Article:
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May 21, 2015

Phillies pitchers 'accomplish' rare feat in loss to Rockies

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052115_Phillies-Williams_AP David Zalubowski/AP

Phillies starter Jerome Williams

Despite a home run from Ryan Howard and a pair of hits from Chase Utley, the Phillies were unable to beat the Rockies Thursday for the series win.

Starter Jerome Williams (3-4) allowed five earned runs in five innings to pick up the loss as the Phillies were forced to settle for the series split in Colorado, falling 7-3 in the finale of their four-game set.

Williams just wasn't good. He allowed a pair of homers and several other hard-hit balls. He surrendered eight hits total and also walked 3 batters while failing to record a strike out. In fact, neither of the pitchers that followed -- Elvis Araujo and Jeanmar Gomez -- recorded a strike out. 

It was the first time since May 25, 2010 that Phillies pitchers failed to strike out an opposing player, when Jamie Moyer, David Herndon and Nelson Figueroa combined to do it in a 8-0 loss to the Mets. It's so rare, in fact that it's only happened 12 times since the start of the 2013 season and this marks just the eighth time the Phillies have "accomplished" the feat in the last 20-plus years.

Here's a look at the previous seven times the Phillies failed to strike out a batter since 1994:

None

That being said, here are some observations from today's 7-3 loss to the Rockies:

Maybe there's a reason

Sorry to burst your bubble, but the recent hot streak the Phillies found themselves on has just as much to do with their opponents as anything else. Even with today's loss to the Rockies, they've won seven of their last nine games, all of which have come against sub-.500 teams in the Rockies, Diamondbacks and Pirates.

Those three teams were a combined 50-66 heading into play on Thursday. Furthermore, this recent offensive outburst -- it really started against the Diamondbacks and Rockies -- could have to do with the fact that those two teams are in the bottom half* of the National League in terms of runs allowed per game. All three are also in the bottom five in opponents' batting average.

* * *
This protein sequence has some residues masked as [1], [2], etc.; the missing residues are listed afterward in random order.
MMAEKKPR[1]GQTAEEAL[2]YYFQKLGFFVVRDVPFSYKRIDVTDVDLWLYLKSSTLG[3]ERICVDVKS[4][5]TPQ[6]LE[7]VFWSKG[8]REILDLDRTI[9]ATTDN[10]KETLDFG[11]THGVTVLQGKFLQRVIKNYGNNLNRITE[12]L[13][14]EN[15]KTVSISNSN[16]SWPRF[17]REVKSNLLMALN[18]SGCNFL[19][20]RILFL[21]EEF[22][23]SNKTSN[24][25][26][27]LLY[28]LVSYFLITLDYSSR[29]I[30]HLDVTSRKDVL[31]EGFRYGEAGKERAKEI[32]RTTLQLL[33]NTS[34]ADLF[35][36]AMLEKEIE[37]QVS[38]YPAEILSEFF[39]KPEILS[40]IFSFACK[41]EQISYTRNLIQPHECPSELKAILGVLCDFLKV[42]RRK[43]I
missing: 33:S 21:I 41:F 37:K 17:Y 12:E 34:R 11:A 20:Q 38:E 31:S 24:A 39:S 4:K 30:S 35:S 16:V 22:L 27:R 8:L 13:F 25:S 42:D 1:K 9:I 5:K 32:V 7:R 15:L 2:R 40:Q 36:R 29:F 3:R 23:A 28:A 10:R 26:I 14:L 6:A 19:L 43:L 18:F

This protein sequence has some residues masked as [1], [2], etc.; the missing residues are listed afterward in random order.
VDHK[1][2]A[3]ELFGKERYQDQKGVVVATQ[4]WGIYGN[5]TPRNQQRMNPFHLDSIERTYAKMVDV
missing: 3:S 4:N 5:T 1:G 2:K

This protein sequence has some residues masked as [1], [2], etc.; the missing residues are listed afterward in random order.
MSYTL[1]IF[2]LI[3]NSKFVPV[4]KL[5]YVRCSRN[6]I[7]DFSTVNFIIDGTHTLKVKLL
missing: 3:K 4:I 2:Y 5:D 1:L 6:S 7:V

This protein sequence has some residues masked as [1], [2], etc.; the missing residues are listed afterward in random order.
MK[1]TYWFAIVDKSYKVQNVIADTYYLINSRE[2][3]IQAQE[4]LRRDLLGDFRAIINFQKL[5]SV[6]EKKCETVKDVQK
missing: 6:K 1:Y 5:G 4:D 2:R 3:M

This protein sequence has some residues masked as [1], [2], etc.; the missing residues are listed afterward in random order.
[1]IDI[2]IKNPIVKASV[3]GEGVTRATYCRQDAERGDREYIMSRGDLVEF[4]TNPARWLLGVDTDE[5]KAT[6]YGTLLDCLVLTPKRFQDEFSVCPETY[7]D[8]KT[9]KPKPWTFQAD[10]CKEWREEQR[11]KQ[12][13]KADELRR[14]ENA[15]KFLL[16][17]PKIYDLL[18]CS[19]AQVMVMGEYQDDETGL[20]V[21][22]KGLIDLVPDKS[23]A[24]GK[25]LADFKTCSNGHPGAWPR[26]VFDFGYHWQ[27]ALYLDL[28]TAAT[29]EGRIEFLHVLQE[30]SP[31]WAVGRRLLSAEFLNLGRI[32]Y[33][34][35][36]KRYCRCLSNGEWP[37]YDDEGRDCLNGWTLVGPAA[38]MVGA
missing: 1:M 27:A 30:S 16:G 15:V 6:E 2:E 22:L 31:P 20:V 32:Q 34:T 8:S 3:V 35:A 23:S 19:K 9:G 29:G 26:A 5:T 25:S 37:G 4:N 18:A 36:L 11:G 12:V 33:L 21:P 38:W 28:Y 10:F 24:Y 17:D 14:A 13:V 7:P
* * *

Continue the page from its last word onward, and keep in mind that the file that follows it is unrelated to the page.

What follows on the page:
*The Rockies are dead last at 5.19 per game, a full run ahead of the league average (4.17), while the Diamondbacks are sixth from the bottom, one spot better than the Phillies (4.40), at 4.36 runs allowed per game.

It's easy to dismiss what the Phillies have done against these teams, citing stats like those I just listed. But they can only play the teams on their schedule, and for a team expected to finish with the worst record in baseball -- they still may, especially if they start trading some of their better pieces -- it's nice to see them not just score runs, but win some games in the meantime.

Out of order

Manager Ryne Sandberg went with a little different batting order on Thursday:

There's usually something funny about the lineup when the Phillies play a day game after a night game, but today, it wasn't quite what you would expect. 

Instead of Ryan Howard and Chase Utley getting the day off -- which you would expect even more so against left-handed starter Jorge De La Rosa -- it was Ben Revere. Even more interesting was Sandberg's decision to more Galvis to the leadoff spot and hit Utley second.

I'd expect the order to return to normal when Revere returns to the lineup, but perhaps Sandberg is envisioning what the order will look like should the team trade* their leadoff hitter.

*There have reportedly been talks between the Phillies and the Angels.

Wait, this isn't hitting weather...

...but don't tell that to Ryan Howard. For as thin as the air is at Coors Field, the cool temperatures out there this week could have caused some of the team's hot bats, including Howard's, to go cold. Instead, it was quite the opposite.

The Phillies first baseman hit his ninth home run of the season -- he didn't hit his first until April 21 -- and his second in as many games. 

[NOTE: Check out the reaction of the young Phillies fan who makes the catch. Awesome.]